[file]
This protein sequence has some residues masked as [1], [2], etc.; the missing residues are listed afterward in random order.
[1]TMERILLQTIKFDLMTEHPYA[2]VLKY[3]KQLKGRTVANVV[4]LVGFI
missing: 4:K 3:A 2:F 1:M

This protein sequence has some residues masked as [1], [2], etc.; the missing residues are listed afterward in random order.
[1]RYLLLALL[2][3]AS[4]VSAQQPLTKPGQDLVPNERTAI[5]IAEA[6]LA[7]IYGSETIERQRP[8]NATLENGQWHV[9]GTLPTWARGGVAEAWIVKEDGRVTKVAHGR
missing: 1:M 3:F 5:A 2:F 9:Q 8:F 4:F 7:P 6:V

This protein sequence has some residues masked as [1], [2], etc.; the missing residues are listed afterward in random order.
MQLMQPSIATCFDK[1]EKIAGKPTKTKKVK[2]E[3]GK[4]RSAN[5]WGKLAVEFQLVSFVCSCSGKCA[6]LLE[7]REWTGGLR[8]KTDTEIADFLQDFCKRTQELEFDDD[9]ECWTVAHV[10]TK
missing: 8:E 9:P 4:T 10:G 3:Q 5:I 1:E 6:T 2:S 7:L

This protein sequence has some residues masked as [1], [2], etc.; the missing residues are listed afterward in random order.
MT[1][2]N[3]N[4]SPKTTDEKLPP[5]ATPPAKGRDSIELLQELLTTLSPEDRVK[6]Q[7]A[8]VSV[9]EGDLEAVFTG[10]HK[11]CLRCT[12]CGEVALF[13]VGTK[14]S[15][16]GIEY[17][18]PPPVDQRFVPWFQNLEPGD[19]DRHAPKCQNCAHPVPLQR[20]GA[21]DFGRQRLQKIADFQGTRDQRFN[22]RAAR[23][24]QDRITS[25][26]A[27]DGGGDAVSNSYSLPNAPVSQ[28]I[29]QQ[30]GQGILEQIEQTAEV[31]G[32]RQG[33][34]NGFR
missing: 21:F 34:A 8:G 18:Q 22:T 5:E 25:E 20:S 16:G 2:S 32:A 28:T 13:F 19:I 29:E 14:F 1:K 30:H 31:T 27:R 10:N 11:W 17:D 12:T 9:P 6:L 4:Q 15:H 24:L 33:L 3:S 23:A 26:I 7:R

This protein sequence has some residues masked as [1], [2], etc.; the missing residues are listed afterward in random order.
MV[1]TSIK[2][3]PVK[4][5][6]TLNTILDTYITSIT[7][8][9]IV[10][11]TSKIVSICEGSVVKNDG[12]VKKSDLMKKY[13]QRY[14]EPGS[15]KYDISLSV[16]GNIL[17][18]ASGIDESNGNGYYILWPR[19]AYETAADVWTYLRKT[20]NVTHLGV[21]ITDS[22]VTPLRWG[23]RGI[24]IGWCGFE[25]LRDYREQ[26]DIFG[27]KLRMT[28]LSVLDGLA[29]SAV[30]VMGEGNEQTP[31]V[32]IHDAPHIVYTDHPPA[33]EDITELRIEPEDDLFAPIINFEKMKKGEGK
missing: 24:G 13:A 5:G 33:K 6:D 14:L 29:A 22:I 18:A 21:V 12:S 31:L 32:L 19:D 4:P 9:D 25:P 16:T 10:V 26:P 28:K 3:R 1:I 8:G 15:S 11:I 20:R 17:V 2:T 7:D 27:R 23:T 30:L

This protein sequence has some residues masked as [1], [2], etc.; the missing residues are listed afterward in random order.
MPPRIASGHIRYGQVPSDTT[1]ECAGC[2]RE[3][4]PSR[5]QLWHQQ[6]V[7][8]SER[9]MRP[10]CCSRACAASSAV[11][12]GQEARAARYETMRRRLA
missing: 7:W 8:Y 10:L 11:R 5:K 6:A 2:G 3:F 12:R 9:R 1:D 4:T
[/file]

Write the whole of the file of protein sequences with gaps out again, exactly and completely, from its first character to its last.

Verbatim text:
This protein sequence has some residues masked as [1], [2], etc.; the missing residues are listed afterward in random order.
[1]TMERILLQTIKFDLMTEHPYA[2]VLKY[3]KQLKGRTVANVV[4]LVGFI
missing: 4:K 3:A 2:F 1:M

This protein sequence has some residues masked as [1], [2], etc.; the missing residues are listed afterward in random order.
[1]RYLLLALL[2][3]AS[4]VSAQQPLTKPGQDLVPNERTAI[5]IAEA[6]LA[7]IYGSETIERQRP[8]NATLENGQWHV[9]GTLPTWARGGVAEAWIVKEDGRVTKVAHGR
missing: 1:M 3:F 5:A 2:F 9:Q 8:F 4:F 7:P 6:V

This protein sequence has some residues masked as [1], [2], etc.; the missing residues are listed afterward in random order.
MQLMQPSIATCFDK[1]EKIAGKPTKTKKVK[2]E[3]GK[4]RSAN[5]WGKLAVEFQLVSFVCSCSGKCA[6]LLE[7]REWTGGLR[8]KTDTEIADFLQDFCKRTQELEFDDD[9]ECWTVAHV[10]TK
missing: 8:E 9:P 4:T 10:G 3:Q 5:I 1:E 6:T 2:S 7:L

This protein sequence has some residues masked as [1], [2], etc.; the missing residues are listed afterward in random order.
MT[1][2]N[3]N[4]SPKTTDEKLPP[5]ATPPAKGRDSIELLQELLTTLSPEDRVK[6]Q[7]A[8]VSV[9]EGDLEAVFTG[10]HK[11]CLRCT[12]CGEVALF[13]VGTK[14]S[15][16]GIEY[17][18]PPPVDQRFVPWFQNLEPGD[19]DRHAPKCQNCAHPVPLQR[20]GA[21]DFGRQRLQKIADFQGTRDQRFN[22]RAAR[23][24]QDRITS[25][26]A[27]DGGGDAVSNSYSLPNAPVSQ[28]I[29]QQ[30]GQGILEQIEQTAEV[31]G[32]RQG[33][34]NGFR
missing: 21:F 34:A 8:G 18:Q 22:T 5:E 25:E 20:S 16:G 2:S 32:A 28:T 13:F 19:I 29:E 14:F 1:K 30:H 31:T 27:R 10:N 11:W 17:D 12:T 9:P 6:L 4:Q 15:H 24:L 33:L 3:S 23:A 26:I 7:R

This protein sequence has some residues masked as [1], [2], etc.; the missing residues are listed afterward in random order.
MV[1]TSIK[2][3]PVK[4][5][6]TLNTILDTYITSIT[7][8][9]IV[10][11]TSKIVSICEGSVVKNDG[12]VKKSDLMKKY[13]QRY[14]EPGS[15]KYDISLSV[16]GNIL[17][18]ASGIDESNGNGYYILWPR[19]AYETAADVWTYLRKT[20]NVTHLGV[21]ITDS[22]VTPLRWG[23]RGI[24]IGWCGFE[25]LRDYREQ[26]DIFG[27]KLRMT[28]LSVLDGLA[29]SAV[30]VMGEGNEQTP[31]V[32]IHDAPHIVYTDHPPA[33]EDITELRIEPEDDLFAPIINFEKMKKGEGK
missing: 24:G 13:A 5:G 33:K 6:D 14:L 29:A 22:I 18:A 21:V 12:S 31:L 32:L 19:D 4:P 9:D 25:P 16:T 10:V 26:P 28:K 3:R 1:I 8:G 15:S 11:I 20:R 17:V 2:T 7:D 27:R 23:T 30:L

This protein sequence has some residues masked as [1], [2], etc.; the missing residues are listed afterward in random order.
MPPRIASGHIRYGQVPSDTT[1]ECAGC[2]RE[3][4]PSR[5]QLWHQQ[6]V[7][8]SER[9]MRP[10]CCSRACAASSAV[11][12]GQEARAARYETMRRRLA
missing: 7:W 8:Y 10:L 11:R 5:K 6:A 2:G 3:F 12:R 9:R 1:D 4:T